How to Own Your Customer Service Experience

It’s the secret of every wildly successful business, and the keystone to profitable growth.  Those who have it, thrive. Those who don’t, have a very hard time keeping up with competition. Wouldn’t you want to have it, too?

How you fulfill an experience in customer service is the other side of the authenticity coin in the digital age. It is a better spent dollar with a higher return than some traditional ad buys. It has higher value to your business than a bland lead generation campaign. It does more to keep you top of mind than a succession of press releases.

Where do you get started?

Put your customers first, just do it, not merely say it. Digital media is an opportunity to bring back the human side of your business. The opportunity for innovation here is tremendous, and it can benefit your bottom line directly. It is not a straight line. Innovation by definition is disruptive.

The demand for conversation with and by brands and organizations is being initiated by consumers. 85% of Americans believe that in addition to being present, companies should interact with customers via social media (Cone Consulting, 2008 Business Social Media Study). It is those brands that react, activate and engage that will benefit, especially in tough times.

But it’s not only about being reactive. Innovation is awaiting you in the proactive arena. The opportunity comes to those businesses that are willing to transform customer service and customer experience from cost center to stardom. Don’t just do what the masses tell you, though. Do more.

Think about adding soft-service value to everything that touches your customers. Work on how you can connect the dots for your customers to make them successful, not just even. Wrap solid content (information) and/or fun (entertainment) around every customer interaction. Own your customer service experience.

But, there is more. To stretch your business, you want to embrace those customers who have unusual ideas. The masses seldom anticipate the next big thing - that is your job. Thanks to social media, you now have the opportunity to uncover those 2-3% of your customers who could really help push weird ideas into the realm of possibility.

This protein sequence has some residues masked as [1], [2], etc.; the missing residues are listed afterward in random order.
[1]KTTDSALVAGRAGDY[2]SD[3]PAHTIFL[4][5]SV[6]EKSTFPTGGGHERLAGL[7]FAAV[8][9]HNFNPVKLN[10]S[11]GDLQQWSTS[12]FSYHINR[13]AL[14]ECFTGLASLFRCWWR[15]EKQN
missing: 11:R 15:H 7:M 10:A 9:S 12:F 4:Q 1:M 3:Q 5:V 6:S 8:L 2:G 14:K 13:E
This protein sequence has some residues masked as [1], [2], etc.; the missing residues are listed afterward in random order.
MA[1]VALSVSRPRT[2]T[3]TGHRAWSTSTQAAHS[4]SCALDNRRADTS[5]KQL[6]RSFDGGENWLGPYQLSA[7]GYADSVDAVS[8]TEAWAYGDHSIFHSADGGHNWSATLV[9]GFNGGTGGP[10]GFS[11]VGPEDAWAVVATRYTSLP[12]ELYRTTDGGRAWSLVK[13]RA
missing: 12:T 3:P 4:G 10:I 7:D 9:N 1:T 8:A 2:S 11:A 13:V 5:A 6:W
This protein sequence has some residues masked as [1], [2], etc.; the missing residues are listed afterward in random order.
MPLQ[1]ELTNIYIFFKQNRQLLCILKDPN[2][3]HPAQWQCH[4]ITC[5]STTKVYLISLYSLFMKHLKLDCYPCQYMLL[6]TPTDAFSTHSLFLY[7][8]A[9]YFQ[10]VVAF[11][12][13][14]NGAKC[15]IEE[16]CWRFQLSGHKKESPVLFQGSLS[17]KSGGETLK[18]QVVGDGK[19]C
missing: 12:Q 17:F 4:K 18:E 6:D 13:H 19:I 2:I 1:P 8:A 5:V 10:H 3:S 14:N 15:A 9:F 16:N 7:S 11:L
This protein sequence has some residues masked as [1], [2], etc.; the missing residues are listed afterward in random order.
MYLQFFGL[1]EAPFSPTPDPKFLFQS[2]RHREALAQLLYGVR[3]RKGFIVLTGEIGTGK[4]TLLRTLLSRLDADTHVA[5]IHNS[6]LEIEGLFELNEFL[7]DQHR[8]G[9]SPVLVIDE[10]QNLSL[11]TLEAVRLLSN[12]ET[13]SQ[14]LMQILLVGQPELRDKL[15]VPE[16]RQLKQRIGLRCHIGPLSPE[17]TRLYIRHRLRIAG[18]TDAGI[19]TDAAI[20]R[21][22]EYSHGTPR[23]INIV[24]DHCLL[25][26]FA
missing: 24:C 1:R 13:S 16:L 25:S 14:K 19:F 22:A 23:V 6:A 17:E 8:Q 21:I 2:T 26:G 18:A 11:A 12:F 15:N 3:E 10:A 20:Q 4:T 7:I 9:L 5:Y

Your most upset customers could be your number one source of innovative ideas. Their challenge means that there might be a different way. They take the time to be upset and to tell the world because they care. Are you listening? Are you getting upset? Good! Now go ahead and innovate. That is how you own your customer service experience. It’s not a matter of just checking the box. There is no box anymore.

Valeria Maltoni • Conversation Agent

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  • Valeria Maltoni

    Thank you, David, for your very thoughtful comment. Indeed, when things are not going so well, when we feel pressure, as in uncertain economic times, we become even more argumentative. So I do expect customer service to really take center stage. Perhaps my next post should be on how to avoid employee/company social media burnout.

  • David Alston

    This is bang on Valeria. I especially like this line "It is those brands that react, activate and engage that will benefit, especially in tough times." Many brands are going to be pressured to reduce the amount of money they are investing in marketing and PR. So will they see social media listening and engagement as a "marketing experiment" or will they see this as a natural extension of their customer relationship building (support, sales, partnerships etc...)? Will customers be any less likely to be sharing opinions/likes/dislikes/issues/needs online during a recession or more? I'm thinking *more* since the use of consumer generated media continues to climb and in bad times people will certainly have lots to get off their chest. And let's not forget the age old saying "when all things are equal people will buy from people they like, that they have a relationship with." Social media is by its very nature not a media - it's about relationships. So if consumer spending is going to be tighter over the next little while, I would only expect most brands would love to have that "relationship" to their advantage.

    Thanks for challenging all of us to be thinking about social media from a customer service experience perspective.